Uyghurs urge UN General Assembly to halt China's genocide in East Turkestan
The East Turkestan Government in Exile has issued an immediate and urgent plea to the 78th United Nations General Assembly and its member states for immediate and decisive action to halt China's ongoing genocide against Uyghurs, Kazakhs, Kyrgyz and other Turkic peoples.
- United States
The East Turkestan Government in Exile has issued an immediate and urgent plea to the 78th United Nations General Assembly and its member states for immediate and decisive action to halt China's ongoing genocide against Uyghurs, Kazakhs, Kyrgyz and other Turkic peoples. This comes in light of Chinese President Xi Jinping's recent invigorated commitment to persist with genocidal actions in East Turkestan
"China's ongoing genocide in East Turkestan is arguably the most pressing humanitarian crisis of our time. The deafening silence and paralyzing inaction of the international community are not just a betrayal of the Uyghurs and other Turkic peoples but a disturbing collapse of our shared human conscience," said a press statement issued by Ghulam Yaghma, President of East Turkestan Government-in-Exile (ETGE). Since 2014, China's ongoing genocide and crimes against humanity in East Turkestan (Xinjiang province) have escalated to include the mass internment of over three million Uyghurs and other Turkic peoples in an archipelago of concentration camps, prisons, and slave labor camps.
"Beyond this, China's ongoing genocide in East Turkestan encompasses forced labor, sterilizations, cultural erasure and assimilation, the separation of nearly one million Uyghur children from their families, state-sponsored rape, and the suppression of religious freedom," added the statement. The United States and the Parliaments of multiple Western nations—including Canada, the Netherlands, the United Kingdom, Lithuania, the Czech Republic, and France—have officially labelled China's actions as 'genocide.'
A 2022 UN report has further corroborated that these crimes may amount to 'crimes against humanity.' "Democratic nations, spearheaded by the United States, must urgently prioritize the East
Turkestan issue at both the UN General Assembly and Security Council," stated ETGE Strategic Advisor Dr Mamtimin Ala. "A failure to act lays bare a catastrophic shortfall in our global human rights architecture and represents a grave moral failure," he added.
Bound by the 1948 Genocide Convention, all UN member states have a treaty obligation to prevent and punish genocide. Yet, most Western nations have merely issued symbolic condemnations of China's genocidal actions in East Turkestan, failing egregiously to enact meaningful preventative measures. Their glaring double standards become all the more apparent when juxtaposed with their reactions to Russia's atrocities in Ukraine. The passive stance of Muslim-majority and Turkic states, like Turkey, is profoundly disconcerting, given their obligations to their fellow co-religionists and ethnic kin.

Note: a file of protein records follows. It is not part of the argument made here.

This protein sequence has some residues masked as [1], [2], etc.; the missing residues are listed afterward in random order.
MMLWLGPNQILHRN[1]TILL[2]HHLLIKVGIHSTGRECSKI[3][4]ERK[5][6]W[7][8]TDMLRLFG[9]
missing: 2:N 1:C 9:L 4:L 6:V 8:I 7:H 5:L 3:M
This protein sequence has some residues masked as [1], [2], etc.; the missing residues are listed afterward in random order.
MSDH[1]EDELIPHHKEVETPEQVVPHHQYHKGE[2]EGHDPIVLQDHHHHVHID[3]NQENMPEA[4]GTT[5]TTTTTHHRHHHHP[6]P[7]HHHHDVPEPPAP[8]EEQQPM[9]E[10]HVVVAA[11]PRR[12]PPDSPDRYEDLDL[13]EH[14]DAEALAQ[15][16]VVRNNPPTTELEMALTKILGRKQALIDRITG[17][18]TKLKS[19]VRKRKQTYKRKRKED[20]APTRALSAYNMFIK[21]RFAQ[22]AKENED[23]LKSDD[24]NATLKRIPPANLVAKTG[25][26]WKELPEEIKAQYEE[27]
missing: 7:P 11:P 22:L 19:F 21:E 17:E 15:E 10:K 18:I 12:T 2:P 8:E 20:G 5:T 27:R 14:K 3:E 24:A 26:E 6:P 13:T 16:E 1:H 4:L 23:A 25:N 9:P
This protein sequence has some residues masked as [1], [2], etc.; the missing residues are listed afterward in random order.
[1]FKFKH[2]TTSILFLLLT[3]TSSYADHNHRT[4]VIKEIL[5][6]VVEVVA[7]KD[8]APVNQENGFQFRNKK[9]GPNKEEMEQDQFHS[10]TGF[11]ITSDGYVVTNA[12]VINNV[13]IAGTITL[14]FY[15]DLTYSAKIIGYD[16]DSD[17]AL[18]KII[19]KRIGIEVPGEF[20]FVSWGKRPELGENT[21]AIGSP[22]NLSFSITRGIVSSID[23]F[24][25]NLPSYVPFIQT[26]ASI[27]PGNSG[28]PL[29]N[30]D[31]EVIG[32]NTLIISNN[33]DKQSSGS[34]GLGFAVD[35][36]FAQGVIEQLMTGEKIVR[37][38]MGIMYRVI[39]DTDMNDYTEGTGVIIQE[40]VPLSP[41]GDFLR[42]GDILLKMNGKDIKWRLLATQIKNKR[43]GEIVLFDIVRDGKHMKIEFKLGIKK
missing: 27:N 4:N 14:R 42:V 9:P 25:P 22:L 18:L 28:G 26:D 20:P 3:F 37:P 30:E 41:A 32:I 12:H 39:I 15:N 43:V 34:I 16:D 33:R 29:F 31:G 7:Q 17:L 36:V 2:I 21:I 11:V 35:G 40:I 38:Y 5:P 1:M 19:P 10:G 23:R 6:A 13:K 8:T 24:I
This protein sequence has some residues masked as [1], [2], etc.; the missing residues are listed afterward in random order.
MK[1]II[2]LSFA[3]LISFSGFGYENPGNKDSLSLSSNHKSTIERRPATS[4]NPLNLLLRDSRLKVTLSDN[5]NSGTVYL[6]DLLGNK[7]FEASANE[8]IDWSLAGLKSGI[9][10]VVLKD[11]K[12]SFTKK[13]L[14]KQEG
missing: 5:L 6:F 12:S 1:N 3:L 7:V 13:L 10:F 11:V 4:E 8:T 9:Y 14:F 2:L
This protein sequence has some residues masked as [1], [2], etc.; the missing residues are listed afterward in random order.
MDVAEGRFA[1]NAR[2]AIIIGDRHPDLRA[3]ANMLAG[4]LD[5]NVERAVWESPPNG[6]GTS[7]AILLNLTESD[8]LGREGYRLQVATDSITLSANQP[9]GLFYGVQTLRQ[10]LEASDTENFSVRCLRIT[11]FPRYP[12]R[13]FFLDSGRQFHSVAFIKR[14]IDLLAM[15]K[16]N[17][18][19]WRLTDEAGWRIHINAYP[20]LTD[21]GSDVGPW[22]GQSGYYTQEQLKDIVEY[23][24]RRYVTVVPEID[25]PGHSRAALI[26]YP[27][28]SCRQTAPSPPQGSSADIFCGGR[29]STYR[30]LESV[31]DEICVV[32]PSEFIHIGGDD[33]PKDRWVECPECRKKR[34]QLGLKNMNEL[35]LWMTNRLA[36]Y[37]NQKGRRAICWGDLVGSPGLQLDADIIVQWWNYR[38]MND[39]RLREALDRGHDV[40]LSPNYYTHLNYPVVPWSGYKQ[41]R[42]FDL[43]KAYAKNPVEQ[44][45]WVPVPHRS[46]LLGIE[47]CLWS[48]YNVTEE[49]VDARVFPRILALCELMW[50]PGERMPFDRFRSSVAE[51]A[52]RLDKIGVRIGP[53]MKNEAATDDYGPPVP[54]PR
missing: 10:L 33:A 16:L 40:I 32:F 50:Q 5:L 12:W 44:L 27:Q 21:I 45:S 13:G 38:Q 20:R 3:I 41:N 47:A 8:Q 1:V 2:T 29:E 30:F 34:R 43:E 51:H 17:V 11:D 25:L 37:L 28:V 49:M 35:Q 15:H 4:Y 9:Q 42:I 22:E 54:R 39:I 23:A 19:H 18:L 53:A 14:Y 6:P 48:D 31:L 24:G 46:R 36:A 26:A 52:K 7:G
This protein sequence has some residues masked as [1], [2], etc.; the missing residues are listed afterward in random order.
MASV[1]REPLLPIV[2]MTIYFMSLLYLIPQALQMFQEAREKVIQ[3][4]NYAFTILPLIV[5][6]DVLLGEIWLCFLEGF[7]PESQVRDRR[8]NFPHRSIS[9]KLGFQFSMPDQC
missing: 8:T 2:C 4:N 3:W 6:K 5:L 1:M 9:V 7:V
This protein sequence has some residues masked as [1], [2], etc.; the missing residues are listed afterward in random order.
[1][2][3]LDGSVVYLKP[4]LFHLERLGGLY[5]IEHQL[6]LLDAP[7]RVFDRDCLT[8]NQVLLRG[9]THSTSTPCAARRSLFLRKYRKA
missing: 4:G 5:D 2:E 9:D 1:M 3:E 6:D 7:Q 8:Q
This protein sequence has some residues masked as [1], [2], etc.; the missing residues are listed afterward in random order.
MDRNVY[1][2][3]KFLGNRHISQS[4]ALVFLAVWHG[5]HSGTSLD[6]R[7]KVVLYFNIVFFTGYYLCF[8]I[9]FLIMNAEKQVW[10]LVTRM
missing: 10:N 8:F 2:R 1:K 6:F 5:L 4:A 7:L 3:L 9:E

The inconsistent stances of Western nations on crises like Russia's aggression in Ukraine and China's ongoing genocide necessitate immediate course correction. The ETGE calls on the UN and its member states to adopt a multi-pronged strategy that
unequivocally condemns China's genocidal campaign in East Turkestan and provides asylum for those fleeing the horrors. "The strategy should also include supporting East Turkestan's pursuit of justice through the International Criminal Court and other international bodies, thwarting Chinese intelligence activities against the Uyghur diaspora, and elevating the East Turkestan issue on the UN Security Council's agenda", said a press statement.
It added, "Additionally, it should advocate for diplomatic boycotts of China-hosted events, enforce the Genocide Convention, honour the Responsibility to Protect mandate, recognize East Turkestan as an occupied country, and support the decolonization and empowerment of occupied nations like East Turkestan, Tibet, and Southern Mongolia". Established in 2004 and based in Washington, DC, the East Turkestan Government in Exile (ETGE) serves as the official democratic representative body for the East Turkestani people in exile.
Earlier in 2022, China responded furiously to a United Nations report on alleged human rights abuses in its northwestern Xinjiang region targeting Uyghurs and other mainly Muslim ethnic minorities. The report has been in the works for years and was released despite Chinese efforts to delay or block it, aware of how it could validate claims that more than 1 million ethnic minority members were forcibly sent to centres it says were for vocational training.
Those who were held, their relatives and monitoring groups describe them as prison-like reeducation centres where inmates were forced to denounce Islam and their traditional culture while swearing fidelity to the ruling Communist Party. The camps have been part of a widespread campaign of repression in Xinjiang, allegedly including involuntary sterilizations of women, forced labour, the demolition of mosques and other religious sites, the separation of Muslim children from their families and the harassment of minority members living abroad. (ANI)
(This story has not been edited by Devdiscourse staff and is auto-generated from a syndicated feed.)